Another safe way to photograph bears is from a boat. On the west coast within the Great Bear Rainforest located in Northern British Columbia, I have photographed Grizzly bears in remote estuaries from a kayak or zodiac. In these remote locations, the Grizzly bears seem to be indifferent to visitors. In some places I have seen a dozen or so bears together including mothers with cubs. So long as food is plentiful they seem to tolerate other bears and people.

My favorite place to photograph Grizzly bears is next to the Atnarko river near Bella Coola, British Columbia. The river runs next to a road and there are several pullouts near fishing holes where you can park your vehicle and take photographs while the bears feast on spawning salmon in September. Just remember to leave your lunch at home.

The most important elements of success in wildlife photography are location and timing. Other than that you need to have a long lens, a 70-200 mm lens is bare minimum, a 300 to 600 mm lens is best and a teleconverter can often be useful to get greater magnification.

Always have your lens set to its widest aperture (e.g. f/2.8 or f/4) and don’t attach any filters as you need the fastest autofocus and shutter speed you can get.

If the light is low, increase your camera’s ISO speed and try to get a shutter speed of 1\500 second or faster even if you are using a tripod or monopod. When photographing bears, as with most wildlife, try to focus on their eyes and watch for interesting behavior.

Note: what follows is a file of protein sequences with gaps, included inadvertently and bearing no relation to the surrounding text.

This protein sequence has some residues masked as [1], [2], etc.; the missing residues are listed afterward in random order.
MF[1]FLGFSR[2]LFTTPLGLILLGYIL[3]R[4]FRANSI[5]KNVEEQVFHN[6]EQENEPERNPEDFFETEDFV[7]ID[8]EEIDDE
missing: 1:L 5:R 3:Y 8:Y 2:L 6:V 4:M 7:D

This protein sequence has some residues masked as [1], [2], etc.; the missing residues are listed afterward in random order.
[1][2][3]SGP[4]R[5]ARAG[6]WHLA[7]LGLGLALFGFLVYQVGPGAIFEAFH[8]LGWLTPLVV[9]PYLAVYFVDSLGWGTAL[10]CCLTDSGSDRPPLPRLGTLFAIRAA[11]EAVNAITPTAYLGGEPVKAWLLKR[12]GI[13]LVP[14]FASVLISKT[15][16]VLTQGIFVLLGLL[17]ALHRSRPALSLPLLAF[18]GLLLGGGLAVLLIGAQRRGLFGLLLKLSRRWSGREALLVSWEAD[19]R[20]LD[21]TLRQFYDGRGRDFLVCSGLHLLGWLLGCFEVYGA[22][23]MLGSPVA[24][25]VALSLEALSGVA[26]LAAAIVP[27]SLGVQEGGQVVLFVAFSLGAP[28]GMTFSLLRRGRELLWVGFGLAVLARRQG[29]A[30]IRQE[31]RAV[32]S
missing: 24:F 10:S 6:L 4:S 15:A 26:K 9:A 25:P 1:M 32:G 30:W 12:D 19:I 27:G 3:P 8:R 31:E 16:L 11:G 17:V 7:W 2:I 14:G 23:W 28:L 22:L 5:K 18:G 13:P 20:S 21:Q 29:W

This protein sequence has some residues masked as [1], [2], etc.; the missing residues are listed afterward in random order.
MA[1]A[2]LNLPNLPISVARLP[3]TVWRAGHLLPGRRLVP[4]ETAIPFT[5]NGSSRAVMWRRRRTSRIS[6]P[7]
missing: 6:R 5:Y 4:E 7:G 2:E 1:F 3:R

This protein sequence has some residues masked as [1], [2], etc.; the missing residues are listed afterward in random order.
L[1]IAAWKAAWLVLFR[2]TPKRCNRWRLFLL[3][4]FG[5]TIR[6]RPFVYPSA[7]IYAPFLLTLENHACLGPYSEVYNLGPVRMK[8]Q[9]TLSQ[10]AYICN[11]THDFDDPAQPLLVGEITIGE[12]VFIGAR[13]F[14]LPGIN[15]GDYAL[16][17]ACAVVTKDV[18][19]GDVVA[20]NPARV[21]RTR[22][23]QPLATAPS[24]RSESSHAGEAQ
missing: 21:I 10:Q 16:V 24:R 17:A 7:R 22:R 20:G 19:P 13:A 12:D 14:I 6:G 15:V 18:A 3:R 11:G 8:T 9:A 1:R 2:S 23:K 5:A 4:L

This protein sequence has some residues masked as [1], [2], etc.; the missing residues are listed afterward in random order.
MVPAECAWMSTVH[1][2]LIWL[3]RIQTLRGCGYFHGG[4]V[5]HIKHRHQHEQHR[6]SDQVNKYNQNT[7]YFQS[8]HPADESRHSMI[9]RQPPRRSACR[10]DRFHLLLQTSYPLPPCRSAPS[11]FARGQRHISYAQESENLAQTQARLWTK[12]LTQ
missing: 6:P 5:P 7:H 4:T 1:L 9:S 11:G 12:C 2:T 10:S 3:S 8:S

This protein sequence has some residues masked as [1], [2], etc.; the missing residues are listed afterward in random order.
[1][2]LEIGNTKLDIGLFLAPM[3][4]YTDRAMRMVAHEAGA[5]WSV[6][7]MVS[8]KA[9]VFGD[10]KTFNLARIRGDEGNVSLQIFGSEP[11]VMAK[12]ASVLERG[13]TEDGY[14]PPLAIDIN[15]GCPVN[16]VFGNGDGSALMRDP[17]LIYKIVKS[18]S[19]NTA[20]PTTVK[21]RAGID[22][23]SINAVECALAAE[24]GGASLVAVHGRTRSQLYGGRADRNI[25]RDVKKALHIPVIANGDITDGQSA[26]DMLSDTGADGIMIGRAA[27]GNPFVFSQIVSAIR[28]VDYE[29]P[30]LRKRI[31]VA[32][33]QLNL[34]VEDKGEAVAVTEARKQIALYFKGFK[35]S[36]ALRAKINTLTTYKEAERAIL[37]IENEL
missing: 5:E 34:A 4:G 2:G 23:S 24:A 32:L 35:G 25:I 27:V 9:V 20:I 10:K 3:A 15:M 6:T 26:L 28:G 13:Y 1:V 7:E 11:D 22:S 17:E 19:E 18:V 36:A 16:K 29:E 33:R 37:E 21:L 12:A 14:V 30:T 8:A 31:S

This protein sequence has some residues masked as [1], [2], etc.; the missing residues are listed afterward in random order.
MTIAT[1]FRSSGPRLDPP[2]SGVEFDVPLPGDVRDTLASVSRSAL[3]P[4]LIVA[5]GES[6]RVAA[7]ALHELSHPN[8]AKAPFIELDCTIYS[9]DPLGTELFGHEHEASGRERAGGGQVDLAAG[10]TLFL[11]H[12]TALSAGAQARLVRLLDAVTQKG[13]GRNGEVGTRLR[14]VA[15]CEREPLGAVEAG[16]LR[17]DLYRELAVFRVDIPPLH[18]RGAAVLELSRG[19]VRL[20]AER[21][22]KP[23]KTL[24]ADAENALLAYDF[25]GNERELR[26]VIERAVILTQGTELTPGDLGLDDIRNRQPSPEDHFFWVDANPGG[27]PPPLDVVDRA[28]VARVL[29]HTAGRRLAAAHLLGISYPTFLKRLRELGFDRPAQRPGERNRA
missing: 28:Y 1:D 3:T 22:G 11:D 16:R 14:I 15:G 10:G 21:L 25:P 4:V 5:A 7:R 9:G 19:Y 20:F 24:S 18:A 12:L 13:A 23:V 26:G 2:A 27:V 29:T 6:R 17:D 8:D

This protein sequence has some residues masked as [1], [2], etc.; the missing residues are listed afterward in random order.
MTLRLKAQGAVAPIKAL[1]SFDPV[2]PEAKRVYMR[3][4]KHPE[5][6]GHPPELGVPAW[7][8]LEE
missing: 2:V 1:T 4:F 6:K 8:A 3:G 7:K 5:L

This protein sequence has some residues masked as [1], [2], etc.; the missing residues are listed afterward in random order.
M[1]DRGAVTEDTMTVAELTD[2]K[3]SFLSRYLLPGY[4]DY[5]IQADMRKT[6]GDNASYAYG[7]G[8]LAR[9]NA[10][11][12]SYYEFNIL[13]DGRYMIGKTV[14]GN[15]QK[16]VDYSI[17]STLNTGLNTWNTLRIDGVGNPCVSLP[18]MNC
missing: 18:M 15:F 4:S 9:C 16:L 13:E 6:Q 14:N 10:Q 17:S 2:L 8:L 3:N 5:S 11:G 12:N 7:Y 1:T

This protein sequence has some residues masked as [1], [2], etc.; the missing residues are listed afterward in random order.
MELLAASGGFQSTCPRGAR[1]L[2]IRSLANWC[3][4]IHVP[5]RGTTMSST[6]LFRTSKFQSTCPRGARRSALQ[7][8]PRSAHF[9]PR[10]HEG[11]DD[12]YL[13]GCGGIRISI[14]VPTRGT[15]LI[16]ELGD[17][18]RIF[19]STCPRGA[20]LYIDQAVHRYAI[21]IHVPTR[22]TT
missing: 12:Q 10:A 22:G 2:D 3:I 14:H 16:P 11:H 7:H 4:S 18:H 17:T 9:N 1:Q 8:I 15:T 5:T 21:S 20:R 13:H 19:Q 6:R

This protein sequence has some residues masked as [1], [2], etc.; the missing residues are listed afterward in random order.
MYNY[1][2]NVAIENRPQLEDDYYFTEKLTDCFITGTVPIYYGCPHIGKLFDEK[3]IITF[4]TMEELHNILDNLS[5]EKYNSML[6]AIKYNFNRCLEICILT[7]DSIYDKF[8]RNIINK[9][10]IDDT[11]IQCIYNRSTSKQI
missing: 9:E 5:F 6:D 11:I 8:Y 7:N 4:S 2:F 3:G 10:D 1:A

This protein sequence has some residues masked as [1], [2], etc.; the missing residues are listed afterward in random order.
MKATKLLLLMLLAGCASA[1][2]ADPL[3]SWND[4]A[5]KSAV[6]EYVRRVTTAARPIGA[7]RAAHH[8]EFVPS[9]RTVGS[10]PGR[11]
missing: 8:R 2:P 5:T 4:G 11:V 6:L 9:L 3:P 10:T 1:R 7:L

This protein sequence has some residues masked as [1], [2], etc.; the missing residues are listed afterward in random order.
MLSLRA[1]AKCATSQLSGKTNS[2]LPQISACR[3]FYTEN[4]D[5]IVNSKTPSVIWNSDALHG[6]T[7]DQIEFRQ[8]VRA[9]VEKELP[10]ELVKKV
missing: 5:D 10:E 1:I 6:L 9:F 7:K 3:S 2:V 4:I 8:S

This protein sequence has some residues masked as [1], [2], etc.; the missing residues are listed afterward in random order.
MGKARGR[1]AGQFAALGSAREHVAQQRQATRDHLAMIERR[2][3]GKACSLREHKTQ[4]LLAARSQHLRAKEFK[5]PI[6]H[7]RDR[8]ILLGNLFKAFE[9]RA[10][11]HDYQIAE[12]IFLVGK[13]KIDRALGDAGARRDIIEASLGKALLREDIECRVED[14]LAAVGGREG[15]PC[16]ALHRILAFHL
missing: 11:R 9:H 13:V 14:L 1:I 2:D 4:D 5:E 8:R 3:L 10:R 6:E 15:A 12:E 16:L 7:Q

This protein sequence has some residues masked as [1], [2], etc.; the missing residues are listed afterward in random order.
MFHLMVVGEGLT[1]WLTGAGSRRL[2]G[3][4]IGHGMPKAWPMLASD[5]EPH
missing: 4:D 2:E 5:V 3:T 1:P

Tips for Photographing Grizzly Bears

  1. Use a long lens (at least 200mm) set to its widest aperture (with no filters attached)
  2. Visit places where you will find bears. One way to do this is to join a tour group that specializes in bears, or visit parks and natural areas where they are seen frequently (e.g. Banff National Park in Alberta, Knight Inlet in British Columbia or Denali National Park in Alaska in Autumn).
  3. Use a fast shutter speed (1\500 second or faster) to stop the animalʼs motion and to minimize the time your camera is subject to vibration.
  4. Don’t feed or bait bears, and obey all local regulations regarding their viewing.
  5. In bear country, if you come upon a freshly killed animal, beware and move away quickly.
  6. If you are going to hike in bear country, bring along bear spray, bear bangers, make noise or bring along an air horn and I suggest you read “Bear Attacks: Their Causes and Avoidance” by Stephen Herrero.
  7. Finally, I suggest you go hiking with someone you can outrun or that is carrying more gear than you :)